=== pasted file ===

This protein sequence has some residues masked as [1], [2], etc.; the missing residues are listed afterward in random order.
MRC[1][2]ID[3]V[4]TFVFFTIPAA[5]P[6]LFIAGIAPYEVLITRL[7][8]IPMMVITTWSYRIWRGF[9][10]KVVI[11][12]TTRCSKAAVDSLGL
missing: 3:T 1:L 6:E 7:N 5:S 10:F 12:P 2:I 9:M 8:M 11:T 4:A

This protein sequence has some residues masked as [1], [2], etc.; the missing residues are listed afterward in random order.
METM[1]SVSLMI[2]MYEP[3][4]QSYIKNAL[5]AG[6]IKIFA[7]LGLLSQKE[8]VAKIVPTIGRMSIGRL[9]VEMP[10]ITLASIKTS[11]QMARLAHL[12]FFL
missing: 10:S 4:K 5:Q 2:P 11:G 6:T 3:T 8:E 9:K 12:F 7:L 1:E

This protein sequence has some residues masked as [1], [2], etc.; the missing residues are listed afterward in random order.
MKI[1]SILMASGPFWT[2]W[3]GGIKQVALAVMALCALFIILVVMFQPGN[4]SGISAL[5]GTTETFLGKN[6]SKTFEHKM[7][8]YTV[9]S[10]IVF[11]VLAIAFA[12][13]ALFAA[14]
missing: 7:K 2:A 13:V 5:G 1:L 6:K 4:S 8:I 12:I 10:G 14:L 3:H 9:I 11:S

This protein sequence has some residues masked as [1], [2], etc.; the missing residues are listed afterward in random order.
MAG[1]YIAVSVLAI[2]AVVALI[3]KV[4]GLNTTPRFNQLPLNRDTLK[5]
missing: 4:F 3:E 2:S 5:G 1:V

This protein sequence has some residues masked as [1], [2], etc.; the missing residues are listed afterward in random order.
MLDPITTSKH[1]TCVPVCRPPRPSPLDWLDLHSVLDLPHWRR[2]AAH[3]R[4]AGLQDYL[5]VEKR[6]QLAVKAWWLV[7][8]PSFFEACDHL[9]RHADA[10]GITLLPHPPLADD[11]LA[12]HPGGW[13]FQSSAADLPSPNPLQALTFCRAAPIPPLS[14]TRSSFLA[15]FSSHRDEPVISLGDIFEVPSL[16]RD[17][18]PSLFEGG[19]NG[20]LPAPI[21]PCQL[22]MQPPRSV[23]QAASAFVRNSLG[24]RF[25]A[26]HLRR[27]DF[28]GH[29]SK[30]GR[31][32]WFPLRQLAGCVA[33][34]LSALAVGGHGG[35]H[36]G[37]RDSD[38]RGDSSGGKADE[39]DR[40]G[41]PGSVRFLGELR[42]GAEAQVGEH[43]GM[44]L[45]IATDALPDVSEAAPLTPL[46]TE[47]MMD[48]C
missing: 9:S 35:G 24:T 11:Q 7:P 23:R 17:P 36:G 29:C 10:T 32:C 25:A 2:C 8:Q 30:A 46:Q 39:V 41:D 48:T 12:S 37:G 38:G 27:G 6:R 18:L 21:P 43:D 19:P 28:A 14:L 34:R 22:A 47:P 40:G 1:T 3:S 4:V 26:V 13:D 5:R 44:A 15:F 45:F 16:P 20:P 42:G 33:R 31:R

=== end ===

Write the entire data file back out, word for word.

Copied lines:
This protein sequence has some residues masked as [1], [2], etc.; the missing residues are listed afterward in random order.
MRC[1][2]ID[3]V[4]TFVFFTIPAA[5]P[6]LFIAGIAPYEVLITRL[7][8]IPMMVITTWSYRIWRGF[9][10]KVVI[11][12]TTRCSKAAVDSLGL
missing: 3:T 1:L 6:E 7:N 5:S 10:F 12:P 2:I 9:M 8:M 11:T 4:A

This protein sequence has some residues masked as [1], [2], etc.; the missing residues are listed afterward in random order.
METM[1]SVSLMI[2]MYEP[3][4]QSYIKNAL[5]AG[6]IKIFA[7]LGLLSQKE[8]VAKIVPTIGRMSIGRL[9]VEMP[10]ITLASIKTS[11]QMARLAHL[12]FFL
missing: 10:S 4:K 5:Q 2:P 11:G 6:T 3:T 8:E 9:K 12:F 7:L 1:E

This protein sequence has some residues masked as [1], [2], etc.; the missing residues are listed afterward in random order.
MKI[1]SILMASGPFWT[2]W[3]GGIKQVALAVMALCALFIILVVMFQPGN[4]SGISAL[5]GTTETFLGKN[6]SKTFEHKM[7][8]YTV[9]S[10]IVF[11]VLAIAFA[12][13]ALFAA[14]
missing: 7:K 2:A 13:V 5:G 1:L 6:K 4:S 8:I 12:I 10:G 14:L 3:H 9:I 11:S

This protein sequence has some residues masked as [1], [2], etc.; the missing residues are listed afterward in random order.
MAG[1]YIAVSVLAI[2]AVVALI[3]KV[4]GLNTTPRFNQLPLNRDTLK[5]
missing: 4:F 3:E 2:S 5:G 1:V

This protein sequence has some residues masked as [1], [2], etc.; the missing residues are listed afterward in random order.
MLDPITTSKH[1]TCVPVCRPPRPSPLDWLDLHSVLDLPHWRR[2]AAH[3]R[4]AGLQDYL[5]VEKR[6]QLAVKAWWLV[7][8]PSFFEACDHL[9]RHADA[10]GITLLPHPPLADD[11]LA[12]HPGGW[13]FQSSAADLPSPNPLQALTFCRAAPIPPLS[14]TRSSFLA[15]FSSHRDEPVISLGDIFEVPSL[16]RD[17][18]PSLFEGG[19]NG[20]LPAPI[21]PCQL[22]MQPPRSV[23]QAASAFVRNSLG[24]RF[25]A[26]HLRR[27]DF[28]GH[29]SK[30]GR[31][32]WFPLRQLAGCVA[33][34]LSALAVGGHGG[35]H[36]G[37]RDSD[38]RGDSSGGKADE[39]DR[40]G[41]PGSVRFLGELR[42]GAEAQVGEH[43]GM[44]L[45]IATDALPDVSEAAPLTPL[46]TE[47]MMD[48]C
missing: 9:S 35:G 24:T 11:Q 7:P 23:R 17:P 36:G 29:C 10:T 32:C 25:A 2:C 8:Q 30:A 46:Q 39:V 41:D 48:T 12:S 37:G 38:G 27:G 6:R 18:L 21:P 43:D 19:P 28:A 14:L 34:R 22:A 47:P 40:G 1:T 3:S 4:V 26:V 13:D 5:R 44:A 15:F 45:F 16:P 20:P 42:G 33:R 31:R